In short, passing in the NFL requires an input from both quarterback and receiver and the consensus at the moment appears to favour the bulk of the credit for the completed pass remaining with the thrower and yards subsequently gained belong more to the receiver.

The relationship between scorer and provider in football has largely been one sided. Assist numbers and chances created are recorded, but much of the game changing impact of a goal is usually credited to the scorer. Only recently have goal assists become a regular feature of the postgame data and chances created, but subsequently missed often pass unnoticed.

OptaPro have kindly provided me with much more detailed information that includes who made the goal attempt, where on the pitch that attempt was made and which of his colleagues supplied the pass. This data allows us to begin to move on from mere counting towards quantifying the value of each chance and we can better judge creative players on their ability to create chances rather than leaving them hostages to the finishing abilities of their team mates.

Knowledge of the quality as well as the quantity of chances created by a player has many advantages. From a purely descriptive nature we can judge how well a player performed over the season. He may have enabled his team mates to carve out excellent chances, but through random variations that exist in any sample many were missed and our player's contribution may be obscured. We can also see which combinations of players contributed most to a team's cause. Again this may be partly due to randomness or a hint of the intuitive interaction that is sometimes claimed to exist.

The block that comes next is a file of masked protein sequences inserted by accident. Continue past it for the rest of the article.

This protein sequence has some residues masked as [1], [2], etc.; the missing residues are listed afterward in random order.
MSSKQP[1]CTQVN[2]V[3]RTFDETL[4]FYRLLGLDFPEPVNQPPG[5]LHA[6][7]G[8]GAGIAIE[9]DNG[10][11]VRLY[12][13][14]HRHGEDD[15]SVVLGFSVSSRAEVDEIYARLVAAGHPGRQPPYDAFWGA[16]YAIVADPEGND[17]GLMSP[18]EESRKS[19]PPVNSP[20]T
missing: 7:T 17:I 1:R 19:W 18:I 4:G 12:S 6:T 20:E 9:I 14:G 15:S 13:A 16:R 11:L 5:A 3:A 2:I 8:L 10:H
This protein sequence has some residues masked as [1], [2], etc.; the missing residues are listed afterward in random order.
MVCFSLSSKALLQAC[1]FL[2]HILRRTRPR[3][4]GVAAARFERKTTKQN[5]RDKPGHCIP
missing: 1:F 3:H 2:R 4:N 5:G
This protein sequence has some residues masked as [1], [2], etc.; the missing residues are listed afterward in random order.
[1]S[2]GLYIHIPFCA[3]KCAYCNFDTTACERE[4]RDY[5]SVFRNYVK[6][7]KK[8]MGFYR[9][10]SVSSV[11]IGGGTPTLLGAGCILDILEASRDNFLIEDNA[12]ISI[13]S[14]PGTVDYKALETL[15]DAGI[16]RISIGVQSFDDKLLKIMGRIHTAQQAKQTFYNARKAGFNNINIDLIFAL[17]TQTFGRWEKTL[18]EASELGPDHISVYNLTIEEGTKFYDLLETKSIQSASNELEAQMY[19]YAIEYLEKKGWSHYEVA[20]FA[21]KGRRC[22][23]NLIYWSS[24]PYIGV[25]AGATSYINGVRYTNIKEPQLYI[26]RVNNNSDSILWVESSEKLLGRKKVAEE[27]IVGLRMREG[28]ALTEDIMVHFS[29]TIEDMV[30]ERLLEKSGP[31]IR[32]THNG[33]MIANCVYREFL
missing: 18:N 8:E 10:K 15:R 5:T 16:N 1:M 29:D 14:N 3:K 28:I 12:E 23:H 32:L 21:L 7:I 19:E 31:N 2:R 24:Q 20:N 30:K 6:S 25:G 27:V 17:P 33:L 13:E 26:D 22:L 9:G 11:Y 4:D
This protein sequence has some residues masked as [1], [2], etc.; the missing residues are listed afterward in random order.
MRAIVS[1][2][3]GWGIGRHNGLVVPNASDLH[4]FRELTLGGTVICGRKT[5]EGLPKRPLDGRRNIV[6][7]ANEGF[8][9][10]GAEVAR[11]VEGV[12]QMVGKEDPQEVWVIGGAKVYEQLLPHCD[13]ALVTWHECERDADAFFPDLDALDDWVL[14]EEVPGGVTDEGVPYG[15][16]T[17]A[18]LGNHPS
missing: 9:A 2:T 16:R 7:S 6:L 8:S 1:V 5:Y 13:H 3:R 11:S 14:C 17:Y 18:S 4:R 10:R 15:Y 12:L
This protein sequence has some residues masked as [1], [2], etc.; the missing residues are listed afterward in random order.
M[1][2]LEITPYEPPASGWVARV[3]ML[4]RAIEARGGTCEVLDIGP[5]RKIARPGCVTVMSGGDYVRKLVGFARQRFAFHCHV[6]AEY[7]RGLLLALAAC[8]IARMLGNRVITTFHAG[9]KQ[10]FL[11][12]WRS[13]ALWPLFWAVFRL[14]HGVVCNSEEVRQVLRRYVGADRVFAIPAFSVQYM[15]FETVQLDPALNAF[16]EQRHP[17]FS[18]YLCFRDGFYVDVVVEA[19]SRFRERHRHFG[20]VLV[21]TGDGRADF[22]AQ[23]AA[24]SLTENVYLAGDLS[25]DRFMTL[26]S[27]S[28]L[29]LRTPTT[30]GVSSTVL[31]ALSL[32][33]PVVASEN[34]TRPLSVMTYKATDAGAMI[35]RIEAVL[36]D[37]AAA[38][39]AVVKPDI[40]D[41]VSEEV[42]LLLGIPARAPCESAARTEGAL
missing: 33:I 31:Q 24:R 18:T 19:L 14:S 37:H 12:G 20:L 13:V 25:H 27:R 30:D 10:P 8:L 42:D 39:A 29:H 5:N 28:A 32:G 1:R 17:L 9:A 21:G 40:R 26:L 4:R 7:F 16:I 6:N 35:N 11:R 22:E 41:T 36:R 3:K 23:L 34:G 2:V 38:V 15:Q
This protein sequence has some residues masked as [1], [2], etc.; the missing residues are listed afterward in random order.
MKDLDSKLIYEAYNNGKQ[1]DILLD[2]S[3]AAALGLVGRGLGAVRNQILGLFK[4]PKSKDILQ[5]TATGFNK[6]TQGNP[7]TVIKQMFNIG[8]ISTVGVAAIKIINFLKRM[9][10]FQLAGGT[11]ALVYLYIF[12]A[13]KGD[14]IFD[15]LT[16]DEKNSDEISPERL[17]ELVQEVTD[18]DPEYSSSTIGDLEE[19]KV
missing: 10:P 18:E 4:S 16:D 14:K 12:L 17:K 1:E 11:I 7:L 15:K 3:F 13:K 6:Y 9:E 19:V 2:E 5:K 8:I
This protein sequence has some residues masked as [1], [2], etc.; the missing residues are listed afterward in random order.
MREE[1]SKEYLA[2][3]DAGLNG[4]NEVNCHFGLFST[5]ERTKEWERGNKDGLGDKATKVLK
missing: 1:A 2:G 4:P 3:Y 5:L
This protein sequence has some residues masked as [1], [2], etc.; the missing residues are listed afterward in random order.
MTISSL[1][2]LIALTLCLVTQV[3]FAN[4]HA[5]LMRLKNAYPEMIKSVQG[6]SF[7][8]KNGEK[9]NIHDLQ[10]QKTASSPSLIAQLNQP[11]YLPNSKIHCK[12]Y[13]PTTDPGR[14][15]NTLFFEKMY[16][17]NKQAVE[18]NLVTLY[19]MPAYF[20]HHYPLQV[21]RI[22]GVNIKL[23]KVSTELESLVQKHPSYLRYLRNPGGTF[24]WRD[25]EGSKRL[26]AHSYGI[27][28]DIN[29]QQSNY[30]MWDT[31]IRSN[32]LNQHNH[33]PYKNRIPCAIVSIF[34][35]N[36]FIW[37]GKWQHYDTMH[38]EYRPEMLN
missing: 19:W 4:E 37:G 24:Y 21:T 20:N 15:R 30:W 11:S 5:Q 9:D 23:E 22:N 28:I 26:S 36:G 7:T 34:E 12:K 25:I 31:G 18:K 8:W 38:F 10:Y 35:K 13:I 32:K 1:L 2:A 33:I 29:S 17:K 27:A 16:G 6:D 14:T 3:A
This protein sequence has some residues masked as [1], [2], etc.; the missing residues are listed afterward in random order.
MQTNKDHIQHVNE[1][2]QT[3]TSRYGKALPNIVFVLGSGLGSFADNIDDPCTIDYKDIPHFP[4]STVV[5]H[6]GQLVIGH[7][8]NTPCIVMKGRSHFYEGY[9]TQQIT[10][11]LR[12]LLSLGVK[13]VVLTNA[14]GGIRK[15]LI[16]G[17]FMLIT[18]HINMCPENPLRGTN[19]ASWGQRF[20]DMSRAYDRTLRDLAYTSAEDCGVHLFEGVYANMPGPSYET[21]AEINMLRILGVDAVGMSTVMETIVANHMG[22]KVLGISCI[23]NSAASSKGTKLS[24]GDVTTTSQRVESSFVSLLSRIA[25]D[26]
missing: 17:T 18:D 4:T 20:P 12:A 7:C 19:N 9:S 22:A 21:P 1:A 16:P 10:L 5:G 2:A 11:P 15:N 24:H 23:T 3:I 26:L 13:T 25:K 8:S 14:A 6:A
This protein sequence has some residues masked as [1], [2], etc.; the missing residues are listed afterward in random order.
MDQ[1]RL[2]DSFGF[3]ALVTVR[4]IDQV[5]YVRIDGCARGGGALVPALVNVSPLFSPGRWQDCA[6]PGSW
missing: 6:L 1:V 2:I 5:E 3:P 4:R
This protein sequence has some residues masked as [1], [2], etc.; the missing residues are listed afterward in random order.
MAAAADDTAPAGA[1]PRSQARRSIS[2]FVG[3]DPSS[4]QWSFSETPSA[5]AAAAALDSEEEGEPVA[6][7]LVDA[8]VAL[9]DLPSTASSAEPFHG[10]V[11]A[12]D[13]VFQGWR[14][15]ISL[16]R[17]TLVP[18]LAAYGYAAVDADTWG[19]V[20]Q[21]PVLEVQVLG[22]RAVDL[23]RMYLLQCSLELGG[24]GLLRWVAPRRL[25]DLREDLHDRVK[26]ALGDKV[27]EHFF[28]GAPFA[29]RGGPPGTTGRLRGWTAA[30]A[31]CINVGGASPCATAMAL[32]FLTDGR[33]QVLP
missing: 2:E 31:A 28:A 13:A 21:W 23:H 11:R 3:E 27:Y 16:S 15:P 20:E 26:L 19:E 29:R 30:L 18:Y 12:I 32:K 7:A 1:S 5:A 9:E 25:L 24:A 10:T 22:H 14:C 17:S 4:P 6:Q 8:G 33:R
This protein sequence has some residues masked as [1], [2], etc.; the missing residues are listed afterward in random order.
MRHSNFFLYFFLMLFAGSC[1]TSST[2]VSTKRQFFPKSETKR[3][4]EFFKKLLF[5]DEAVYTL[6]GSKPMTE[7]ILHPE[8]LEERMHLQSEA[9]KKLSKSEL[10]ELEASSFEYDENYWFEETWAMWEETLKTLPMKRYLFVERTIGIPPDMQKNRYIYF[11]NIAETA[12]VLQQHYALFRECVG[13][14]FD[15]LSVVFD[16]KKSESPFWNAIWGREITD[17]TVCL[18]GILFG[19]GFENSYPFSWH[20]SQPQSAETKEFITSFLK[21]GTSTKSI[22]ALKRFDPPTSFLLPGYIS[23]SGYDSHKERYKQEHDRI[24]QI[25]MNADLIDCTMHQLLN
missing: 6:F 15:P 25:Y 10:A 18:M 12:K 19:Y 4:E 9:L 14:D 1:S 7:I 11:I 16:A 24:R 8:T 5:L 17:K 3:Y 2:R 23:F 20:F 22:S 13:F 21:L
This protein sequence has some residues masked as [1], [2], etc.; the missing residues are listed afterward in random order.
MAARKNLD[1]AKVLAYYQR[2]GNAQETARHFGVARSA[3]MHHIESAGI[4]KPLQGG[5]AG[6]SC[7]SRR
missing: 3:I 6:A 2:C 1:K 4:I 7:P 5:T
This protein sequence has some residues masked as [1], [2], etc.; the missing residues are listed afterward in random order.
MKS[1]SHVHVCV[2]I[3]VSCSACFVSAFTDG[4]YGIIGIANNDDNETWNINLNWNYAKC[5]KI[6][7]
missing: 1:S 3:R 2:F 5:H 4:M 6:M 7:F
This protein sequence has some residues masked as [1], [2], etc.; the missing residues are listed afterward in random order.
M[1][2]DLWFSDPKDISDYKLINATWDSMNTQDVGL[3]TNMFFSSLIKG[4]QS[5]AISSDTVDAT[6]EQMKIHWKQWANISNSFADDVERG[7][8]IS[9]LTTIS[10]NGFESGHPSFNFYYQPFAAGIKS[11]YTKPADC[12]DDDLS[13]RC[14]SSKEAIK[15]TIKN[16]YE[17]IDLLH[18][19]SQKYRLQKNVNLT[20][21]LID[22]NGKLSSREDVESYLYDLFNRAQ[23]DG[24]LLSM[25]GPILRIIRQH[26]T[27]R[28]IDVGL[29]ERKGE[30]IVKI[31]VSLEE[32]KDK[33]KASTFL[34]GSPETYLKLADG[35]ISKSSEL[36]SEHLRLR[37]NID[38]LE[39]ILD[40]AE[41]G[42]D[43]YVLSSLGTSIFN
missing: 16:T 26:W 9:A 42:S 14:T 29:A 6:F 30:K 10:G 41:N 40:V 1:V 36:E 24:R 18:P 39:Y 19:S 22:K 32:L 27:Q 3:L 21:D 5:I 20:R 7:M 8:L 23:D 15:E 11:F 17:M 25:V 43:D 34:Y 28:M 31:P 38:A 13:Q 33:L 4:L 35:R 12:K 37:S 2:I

To see how we can use OptaPro's excellent figures, I've used Aston Villa's 2010/11 season and Liverpool's disappointing 2011/12. The pitch coordinates of each assisted shot at goal are used to produce an expectation for the chance to result in a goal, be on target or be blocked. Headers and shots are accounted for, headers become more difficult to save inside the six yard box, but shots become more potent thereafter. Primarily the figures should be used as an added descriptive feature of each team's season.

Aston Villa in 2010/11

Random variation will exist in all of the following results, but hopefully it will be less present in larger samples, so I've used only the most prolific chance creators. The reasons for existence of random variation in the actual outcomes compared to predicted outcomes are numerous. Luck, in the traditional sense will always exist, a defender slipping or a keeper mishandling, but a player may also be "lucky" in the way a pass arrives to him, allowing a perfectly executed goal attempt without the need to adjust or compromise his body shape.